Tuesday, April 09, 2013

Temple treasures in the Vatican?

REQUEST: Pope Francis, please inventory the spoils of Titus! (Rosie Rosenzweig, The Examiner).
Which brings us to the present with Pope Francis advocating a “poor church for poor people;” this caused a flurry among Catholic writers to interpret this. Dr. William Oddie, former editor of the Catholic Herald immediately asked: “Should Pope Francis sell off the Vatican’s art collection and give the money to the poor? The answer is an emphatic ‘No’!” It’s not the paintings that would be a gesture to Jews curious to know if the Vatican archives still house the spoils of Titus from the Holy Temple. In 1996, Israel’s Minister of Religious Affairs, based on research at the University of Florence, Shimon Shetreet asked Pope John Paul II to help locate the menorah described in the Bible and depicted in Titus Arch. At another time, Israeli President Moshe Katzav asked the Vatican to inventory a list of Judaica and Temple treasures held there.

Presently, the heirs of owners contesting many art treasures stolen by the Nazis, join the posse of many museums in Iraq and Iran seeking museum missing treasures stolen during their country’s various invasions. It would be a grand gesture of good will to the Vatican’s “elder brothers” to research the archives for the Temple treasures. And then, if found, would it make the Vatican’s archives that much poorer, to return these ritual items to the country where they were made? Of course it may be that the Vatican treasury doesn’t contain Titus’ spoils from the sacking of the Temple as Edward Gibbon suggests, and that these treasures may be somewhere at the bottom of the Mediterranean Sea.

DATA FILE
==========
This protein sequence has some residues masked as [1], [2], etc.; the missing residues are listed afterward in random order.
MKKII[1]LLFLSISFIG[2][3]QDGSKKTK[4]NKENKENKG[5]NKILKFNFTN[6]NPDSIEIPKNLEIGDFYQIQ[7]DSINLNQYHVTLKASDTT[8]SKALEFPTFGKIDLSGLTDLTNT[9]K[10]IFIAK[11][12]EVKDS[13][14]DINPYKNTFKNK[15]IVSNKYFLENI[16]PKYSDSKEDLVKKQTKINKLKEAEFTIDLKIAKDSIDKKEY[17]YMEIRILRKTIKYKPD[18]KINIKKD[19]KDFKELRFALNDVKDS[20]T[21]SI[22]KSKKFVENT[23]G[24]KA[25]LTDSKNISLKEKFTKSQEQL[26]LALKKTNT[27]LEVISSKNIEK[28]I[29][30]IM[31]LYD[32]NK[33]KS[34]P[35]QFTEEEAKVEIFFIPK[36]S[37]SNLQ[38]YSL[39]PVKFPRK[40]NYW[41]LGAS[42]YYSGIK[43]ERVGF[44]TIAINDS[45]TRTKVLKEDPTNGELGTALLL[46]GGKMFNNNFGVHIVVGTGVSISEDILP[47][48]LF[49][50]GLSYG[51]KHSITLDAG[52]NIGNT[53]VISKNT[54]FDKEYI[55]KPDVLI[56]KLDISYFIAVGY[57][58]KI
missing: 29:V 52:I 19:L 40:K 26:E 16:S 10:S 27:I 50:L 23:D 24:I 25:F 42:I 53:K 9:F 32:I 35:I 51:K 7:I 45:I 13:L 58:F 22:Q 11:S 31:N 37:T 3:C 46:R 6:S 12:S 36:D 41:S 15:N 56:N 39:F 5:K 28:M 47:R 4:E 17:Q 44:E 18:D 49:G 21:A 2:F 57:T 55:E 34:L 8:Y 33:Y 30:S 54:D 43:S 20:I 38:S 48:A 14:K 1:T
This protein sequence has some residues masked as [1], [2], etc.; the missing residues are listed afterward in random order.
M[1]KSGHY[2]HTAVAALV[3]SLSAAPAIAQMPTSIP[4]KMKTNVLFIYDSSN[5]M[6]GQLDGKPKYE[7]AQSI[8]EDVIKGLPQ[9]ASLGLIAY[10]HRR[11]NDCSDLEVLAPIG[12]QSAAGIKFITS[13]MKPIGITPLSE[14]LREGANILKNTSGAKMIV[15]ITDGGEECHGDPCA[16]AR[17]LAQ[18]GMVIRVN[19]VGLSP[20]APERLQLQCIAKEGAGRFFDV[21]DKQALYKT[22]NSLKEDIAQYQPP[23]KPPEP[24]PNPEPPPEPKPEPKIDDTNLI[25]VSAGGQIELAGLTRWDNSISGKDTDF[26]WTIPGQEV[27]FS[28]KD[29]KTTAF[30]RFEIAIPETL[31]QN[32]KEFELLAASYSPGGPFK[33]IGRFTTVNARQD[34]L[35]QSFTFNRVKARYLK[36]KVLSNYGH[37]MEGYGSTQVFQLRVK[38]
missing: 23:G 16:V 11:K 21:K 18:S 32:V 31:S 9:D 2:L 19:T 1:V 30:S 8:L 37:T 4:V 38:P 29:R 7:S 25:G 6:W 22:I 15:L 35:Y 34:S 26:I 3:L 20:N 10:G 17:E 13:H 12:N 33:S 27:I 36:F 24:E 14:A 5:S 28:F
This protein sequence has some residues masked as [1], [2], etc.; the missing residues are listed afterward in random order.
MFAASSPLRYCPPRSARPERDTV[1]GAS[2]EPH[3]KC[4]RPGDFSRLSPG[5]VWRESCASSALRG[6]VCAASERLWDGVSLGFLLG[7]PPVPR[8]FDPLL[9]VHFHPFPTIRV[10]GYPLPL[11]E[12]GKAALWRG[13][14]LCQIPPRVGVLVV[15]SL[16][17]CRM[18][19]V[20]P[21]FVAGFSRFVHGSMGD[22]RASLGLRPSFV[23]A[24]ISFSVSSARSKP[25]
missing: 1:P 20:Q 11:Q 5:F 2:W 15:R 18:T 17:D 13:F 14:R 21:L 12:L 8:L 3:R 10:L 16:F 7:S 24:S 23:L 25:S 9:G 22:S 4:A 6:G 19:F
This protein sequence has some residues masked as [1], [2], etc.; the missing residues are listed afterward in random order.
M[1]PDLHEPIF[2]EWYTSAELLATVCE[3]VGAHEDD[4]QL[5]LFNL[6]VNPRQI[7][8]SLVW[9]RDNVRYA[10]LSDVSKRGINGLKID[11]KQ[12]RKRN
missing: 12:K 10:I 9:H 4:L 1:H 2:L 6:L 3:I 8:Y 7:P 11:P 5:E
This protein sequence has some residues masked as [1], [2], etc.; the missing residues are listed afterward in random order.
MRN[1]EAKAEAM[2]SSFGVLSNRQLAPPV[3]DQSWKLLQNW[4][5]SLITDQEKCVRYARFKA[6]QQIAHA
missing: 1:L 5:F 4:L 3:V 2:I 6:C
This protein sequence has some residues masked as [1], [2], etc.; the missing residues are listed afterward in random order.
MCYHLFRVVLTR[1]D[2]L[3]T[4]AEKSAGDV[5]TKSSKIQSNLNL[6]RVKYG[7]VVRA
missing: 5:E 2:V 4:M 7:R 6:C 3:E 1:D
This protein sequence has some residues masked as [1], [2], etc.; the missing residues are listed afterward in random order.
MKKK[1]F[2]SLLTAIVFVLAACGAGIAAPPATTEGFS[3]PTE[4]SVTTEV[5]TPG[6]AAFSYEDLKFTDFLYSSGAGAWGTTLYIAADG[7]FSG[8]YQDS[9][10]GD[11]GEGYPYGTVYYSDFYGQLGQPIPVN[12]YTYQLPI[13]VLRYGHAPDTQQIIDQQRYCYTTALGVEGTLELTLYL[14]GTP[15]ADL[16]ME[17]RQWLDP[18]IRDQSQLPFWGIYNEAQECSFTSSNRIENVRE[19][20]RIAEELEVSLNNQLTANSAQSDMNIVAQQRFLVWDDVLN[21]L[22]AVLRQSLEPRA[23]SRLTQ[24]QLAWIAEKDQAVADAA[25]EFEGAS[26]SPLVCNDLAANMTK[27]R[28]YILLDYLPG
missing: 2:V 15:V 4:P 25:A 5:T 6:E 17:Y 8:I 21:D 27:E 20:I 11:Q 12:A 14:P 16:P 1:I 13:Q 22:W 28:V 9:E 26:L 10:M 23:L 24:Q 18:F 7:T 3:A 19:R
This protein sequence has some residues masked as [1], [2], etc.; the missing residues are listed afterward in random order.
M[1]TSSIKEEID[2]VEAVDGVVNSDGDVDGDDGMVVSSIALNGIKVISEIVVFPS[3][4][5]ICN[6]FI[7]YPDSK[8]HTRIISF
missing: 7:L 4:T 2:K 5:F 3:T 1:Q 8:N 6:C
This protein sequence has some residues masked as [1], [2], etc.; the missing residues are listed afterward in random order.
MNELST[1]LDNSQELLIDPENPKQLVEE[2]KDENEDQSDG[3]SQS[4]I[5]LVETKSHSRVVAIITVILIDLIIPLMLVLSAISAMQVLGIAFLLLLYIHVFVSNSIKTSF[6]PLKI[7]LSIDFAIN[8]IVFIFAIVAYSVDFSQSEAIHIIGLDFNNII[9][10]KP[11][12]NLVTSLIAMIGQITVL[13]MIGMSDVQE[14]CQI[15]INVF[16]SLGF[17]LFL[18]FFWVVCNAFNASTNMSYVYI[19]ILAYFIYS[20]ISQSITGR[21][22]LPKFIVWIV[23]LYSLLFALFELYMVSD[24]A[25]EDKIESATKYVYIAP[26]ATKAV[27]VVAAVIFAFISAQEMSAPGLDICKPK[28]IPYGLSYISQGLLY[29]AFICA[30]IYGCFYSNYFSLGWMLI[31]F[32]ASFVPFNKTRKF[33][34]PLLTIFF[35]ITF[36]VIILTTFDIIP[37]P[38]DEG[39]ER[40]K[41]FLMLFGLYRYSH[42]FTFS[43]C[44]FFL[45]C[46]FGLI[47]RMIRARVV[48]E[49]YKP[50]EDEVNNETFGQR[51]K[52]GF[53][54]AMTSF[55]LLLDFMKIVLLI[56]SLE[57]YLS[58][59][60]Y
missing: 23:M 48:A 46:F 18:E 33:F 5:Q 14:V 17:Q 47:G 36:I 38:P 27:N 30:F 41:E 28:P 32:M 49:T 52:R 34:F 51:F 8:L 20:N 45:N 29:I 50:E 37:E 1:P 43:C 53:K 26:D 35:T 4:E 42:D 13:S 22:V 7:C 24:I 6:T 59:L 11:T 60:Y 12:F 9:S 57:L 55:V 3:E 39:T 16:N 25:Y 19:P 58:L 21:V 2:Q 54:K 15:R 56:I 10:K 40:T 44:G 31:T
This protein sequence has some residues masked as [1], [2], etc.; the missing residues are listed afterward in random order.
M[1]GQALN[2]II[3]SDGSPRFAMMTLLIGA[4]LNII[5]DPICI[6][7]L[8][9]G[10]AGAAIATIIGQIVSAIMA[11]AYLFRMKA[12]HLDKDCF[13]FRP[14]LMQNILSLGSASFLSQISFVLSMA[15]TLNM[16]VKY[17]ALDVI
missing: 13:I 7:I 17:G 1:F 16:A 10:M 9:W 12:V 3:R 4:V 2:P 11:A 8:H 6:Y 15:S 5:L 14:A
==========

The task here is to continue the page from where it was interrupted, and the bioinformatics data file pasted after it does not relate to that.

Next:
The idea that the Vatican might have some of the Temple treasures in its archives has been around for a while and I have explained here why I don't think it's likely. For Sean Kingsley's theory that they are in a monastery in the Holy Land see here and links. According to the legends in the external tractate Massekhet Kelim, the treasures are hidden in various sites in Palestine and Babylon. It is possible that the Copper Scroll is a list of Temple treasures hidden in Palestine in advance of the Great Revolt in 70 CE, but if so, most of the hiding places have probably been plundered and the treasures dispersed long since. I don't think the Temple treasures are at the bottom of any sea, but I would be surprised if any substantial portion of them remains collected at any one place today.